Ten-years-follow up of an idiopathic retinal vasoproliferative tumor ending with pars plana vitrectomy combined with endocryotherapy and endolaser treatment

Poster Details

First Author: N.Souad ALGERIA

Co Author(s):    I. Aicha   D. Rafik   M. Khadidja   S. Bouchra Houaria                    

Abstract Details


To describe a clinical case about a monophtalmic patient who presented a idiopathic vasoproliferative retinal tumor (VPTR) associated with a exudative retinal detachement treated surgically after ten years of following up.


Work carried out at departement of ophtalmology Hammou Boutlélis clinic of ophtalmology-Oran-Algeria


A 34 year old male patient, with no family histories included neurologic vascular or ophtalmological disease, followed in our departement since 2004 for a bilateral retinal detachment. The story began at age of 24, he was admitted for a retinal detachment by a giant tear operated on the right eye with endocular surgery, during a systematic examination and prophylactic laser treatment of the left eye, an orange grey oval shaped intraretinal lesion that appeared in the inferotemporal periphery with a located exudative retinal detachment and surface microvascular, telangiectatic changes. This patient was followed up for Ten years without any further symptoms and stable lesion on the left fundus.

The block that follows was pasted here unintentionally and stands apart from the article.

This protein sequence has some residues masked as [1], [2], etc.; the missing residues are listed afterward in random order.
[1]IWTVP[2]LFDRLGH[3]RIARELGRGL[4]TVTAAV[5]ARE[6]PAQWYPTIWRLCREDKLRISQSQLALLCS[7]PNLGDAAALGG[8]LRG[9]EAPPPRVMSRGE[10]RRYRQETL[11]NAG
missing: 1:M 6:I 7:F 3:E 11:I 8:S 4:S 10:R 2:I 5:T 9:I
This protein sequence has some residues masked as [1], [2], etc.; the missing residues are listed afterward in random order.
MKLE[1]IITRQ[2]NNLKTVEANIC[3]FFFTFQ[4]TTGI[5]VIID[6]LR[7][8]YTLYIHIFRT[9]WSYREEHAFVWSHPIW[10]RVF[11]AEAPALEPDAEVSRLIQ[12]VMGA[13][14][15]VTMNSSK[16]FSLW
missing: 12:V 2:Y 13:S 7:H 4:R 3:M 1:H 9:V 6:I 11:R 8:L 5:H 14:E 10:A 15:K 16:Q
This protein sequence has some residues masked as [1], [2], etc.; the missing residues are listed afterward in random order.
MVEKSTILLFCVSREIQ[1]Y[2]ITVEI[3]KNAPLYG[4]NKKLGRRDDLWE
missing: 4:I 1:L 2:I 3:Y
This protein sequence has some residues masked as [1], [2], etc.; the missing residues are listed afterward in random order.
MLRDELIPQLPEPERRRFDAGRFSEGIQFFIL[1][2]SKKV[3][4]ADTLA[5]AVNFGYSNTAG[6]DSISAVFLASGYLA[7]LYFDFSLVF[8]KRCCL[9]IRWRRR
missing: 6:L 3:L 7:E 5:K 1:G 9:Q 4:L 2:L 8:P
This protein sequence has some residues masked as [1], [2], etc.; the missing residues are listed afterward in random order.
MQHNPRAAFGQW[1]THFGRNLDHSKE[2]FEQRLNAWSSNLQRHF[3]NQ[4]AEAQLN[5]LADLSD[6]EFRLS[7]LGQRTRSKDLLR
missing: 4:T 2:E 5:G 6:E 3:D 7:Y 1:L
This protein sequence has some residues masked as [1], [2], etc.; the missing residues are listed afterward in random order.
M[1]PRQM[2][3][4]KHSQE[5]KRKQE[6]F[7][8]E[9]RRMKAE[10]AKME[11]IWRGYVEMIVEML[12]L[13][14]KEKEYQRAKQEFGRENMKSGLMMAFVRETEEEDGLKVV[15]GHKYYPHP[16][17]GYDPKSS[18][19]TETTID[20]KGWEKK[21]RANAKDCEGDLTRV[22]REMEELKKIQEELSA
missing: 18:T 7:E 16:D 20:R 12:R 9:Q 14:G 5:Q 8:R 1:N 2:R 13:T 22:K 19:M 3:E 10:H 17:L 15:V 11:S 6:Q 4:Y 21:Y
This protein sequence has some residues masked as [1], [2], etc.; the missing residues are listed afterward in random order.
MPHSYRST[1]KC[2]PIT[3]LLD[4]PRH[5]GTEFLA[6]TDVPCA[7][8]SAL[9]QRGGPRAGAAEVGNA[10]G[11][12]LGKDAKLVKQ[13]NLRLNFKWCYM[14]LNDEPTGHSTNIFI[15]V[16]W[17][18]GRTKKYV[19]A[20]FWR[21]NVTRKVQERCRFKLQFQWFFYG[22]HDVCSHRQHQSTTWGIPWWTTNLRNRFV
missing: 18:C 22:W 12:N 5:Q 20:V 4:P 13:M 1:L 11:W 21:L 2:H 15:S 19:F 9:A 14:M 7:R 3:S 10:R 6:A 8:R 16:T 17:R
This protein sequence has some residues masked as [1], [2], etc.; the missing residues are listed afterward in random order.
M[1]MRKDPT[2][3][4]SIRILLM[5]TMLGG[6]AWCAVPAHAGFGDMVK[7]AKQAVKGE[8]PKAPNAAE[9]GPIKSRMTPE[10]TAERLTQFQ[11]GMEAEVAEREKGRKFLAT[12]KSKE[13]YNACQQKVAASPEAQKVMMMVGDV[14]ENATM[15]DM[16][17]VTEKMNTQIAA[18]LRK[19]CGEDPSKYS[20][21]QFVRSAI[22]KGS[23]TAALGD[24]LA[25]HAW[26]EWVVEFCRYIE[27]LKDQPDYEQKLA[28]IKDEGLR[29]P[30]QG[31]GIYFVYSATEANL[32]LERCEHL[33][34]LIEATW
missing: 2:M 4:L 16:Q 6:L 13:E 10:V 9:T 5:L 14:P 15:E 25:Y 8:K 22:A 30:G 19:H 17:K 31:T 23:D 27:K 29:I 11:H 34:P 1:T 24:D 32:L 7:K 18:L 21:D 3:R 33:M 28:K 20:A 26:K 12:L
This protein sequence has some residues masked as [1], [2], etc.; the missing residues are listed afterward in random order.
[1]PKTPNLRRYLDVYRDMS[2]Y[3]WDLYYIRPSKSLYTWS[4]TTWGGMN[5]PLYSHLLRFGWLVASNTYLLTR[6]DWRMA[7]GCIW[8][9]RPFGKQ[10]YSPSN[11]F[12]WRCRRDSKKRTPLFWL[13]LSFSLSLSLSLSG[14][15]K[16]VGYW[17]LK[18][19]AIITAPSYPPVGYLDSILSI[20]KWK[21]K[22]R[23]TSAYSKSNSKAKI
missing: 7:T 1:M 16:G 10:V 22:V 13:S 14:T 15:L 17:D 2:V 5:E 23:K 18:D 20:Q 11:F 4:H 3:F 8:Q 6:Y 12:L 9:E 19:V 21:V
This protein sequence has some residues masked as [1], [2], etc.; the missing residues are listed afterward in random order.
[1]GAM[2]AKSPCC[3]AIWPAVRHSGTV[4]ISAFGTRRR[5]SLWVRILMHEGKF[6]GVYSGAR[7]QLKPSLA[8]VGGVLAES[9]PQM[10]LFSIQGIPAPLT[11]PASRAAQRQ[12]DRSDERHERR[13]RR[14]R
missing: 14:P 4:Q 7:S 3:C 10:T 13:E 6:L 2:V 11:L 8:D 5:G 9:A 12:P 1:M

In 2014, a profound loss vision was detected in the left eye: BVCA was counting fingers at 10cm, anterior segment examination revealed granulomatous uveitis signes on slit lamp biomicroscopy however in the left fundus a massive exudative retinal detachment was found affecting all four quadrants and increase volume of the lesion with increase in surrounding exudates and telangiectatic changes, there were also numerous cells seen in the vitreous, ultrasound B scan showed a high signal and high internal reflectivity, the MRI of the brain talked about a suspecious melanoma. So we promptly performed vitrectomy endolaser, cryotherapy and silicone oil tamponade, four months a removal of the silicone was done and serval sciences of the laser was add it, there was a gradual resolution of the exudation and complete diseappear of the lesion in the left fundus.the BAVC improved to 2/10 in 6months after surgery and this was mainted for 3 years until the last visit.


It is important to recognize VPTR as clinically distinct lesions,which should be followed up periodically as they may lead to visual loss because of their exudative tendencies and other associated complications,thes lesion should be differentiated from other vascular or tumors lesions of the ocular fundus with our case, the surgery allowed us to confirm the nature of the lesion and the treatment in the same time.

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